The relationship between a nation and its military is an oft discussed topic in government buildings, professional military education (PME) classrooms, the media and ideally among the citizens of the nation. Hopefully the topic never fades from conversations because it is the basis of a healthy civ-mil relationship in the United States; one in which the military is subordinate to the elected civilian authority. WAR ROOM welcomes George Fust as he considers decisions made by the civilian leadership and the impact on the health of the military force and Americans’ appetite for future conflicts. George reminds the reader that obedience of the military is rooted in its trust of the Republic’s judgment.
The historical profession in the mid-twentieth-century decisively shifted its focus to social and cultural frameworks, which seemingly did not fit with military history and its main interests in politics, organizations, and institutions. André Corvisier was among the first military historians to open the field to social and cultural history. A pioneer of quantitative and statistical […]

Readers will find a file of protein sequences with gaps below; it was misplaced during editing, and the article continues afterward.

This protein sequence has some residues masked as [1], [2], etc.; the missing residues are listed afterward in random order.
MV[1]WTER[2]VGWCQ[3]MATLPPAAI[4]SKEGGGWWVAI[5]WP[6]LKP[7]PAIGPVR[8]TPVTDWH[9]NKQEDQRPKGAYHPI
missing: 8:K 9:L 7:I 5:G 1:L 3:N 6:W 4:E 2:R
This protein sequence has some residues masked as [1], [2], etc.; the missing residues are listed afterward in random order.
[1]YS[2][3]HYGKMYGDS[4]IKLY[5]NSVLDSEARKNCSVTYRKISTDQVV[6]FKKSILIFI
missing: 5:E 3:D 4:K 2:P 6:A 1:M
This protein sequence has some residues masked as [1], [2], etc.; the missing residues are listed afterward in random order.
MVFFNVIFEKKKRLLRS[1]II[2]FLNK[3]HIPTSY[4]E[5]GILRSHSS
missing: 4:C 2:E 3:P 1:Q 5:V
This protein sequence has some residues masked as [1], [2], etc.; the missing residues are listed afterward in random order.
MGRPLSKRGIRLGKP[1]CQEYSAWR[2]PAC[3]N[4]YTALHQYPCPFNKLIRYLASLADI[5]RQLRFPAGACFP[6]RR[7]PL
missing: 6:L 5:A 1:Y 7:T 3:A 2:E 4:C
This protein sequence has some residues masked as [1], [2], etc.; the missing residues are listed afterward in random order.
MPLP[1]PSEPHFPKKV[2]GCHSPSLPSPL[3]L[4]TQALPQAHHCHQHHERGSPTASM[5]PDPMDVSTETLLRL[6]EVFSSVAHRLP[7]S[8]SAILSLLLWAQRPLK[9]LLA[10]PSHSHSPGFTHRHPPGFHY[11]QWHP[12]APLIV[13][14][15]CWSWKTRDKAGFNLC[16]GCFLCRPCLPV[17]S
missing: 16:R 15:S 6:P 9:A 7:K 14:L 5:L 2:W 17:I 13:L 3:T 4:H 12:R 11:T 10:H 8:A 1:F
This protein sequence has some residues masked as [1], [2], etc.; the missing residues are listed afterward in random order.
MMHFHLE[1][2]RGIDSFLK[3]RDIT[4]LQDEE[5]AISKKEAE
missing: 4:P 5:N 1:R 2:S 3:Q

But what might the process of civilianizing mean, and what are the results? What is being gained, and what is being lost? What, in short, distinguishes the civilian from the military? Currently, U.S. law requires that a former military officer must be retired from active duty for a minimum of seven years before she or […]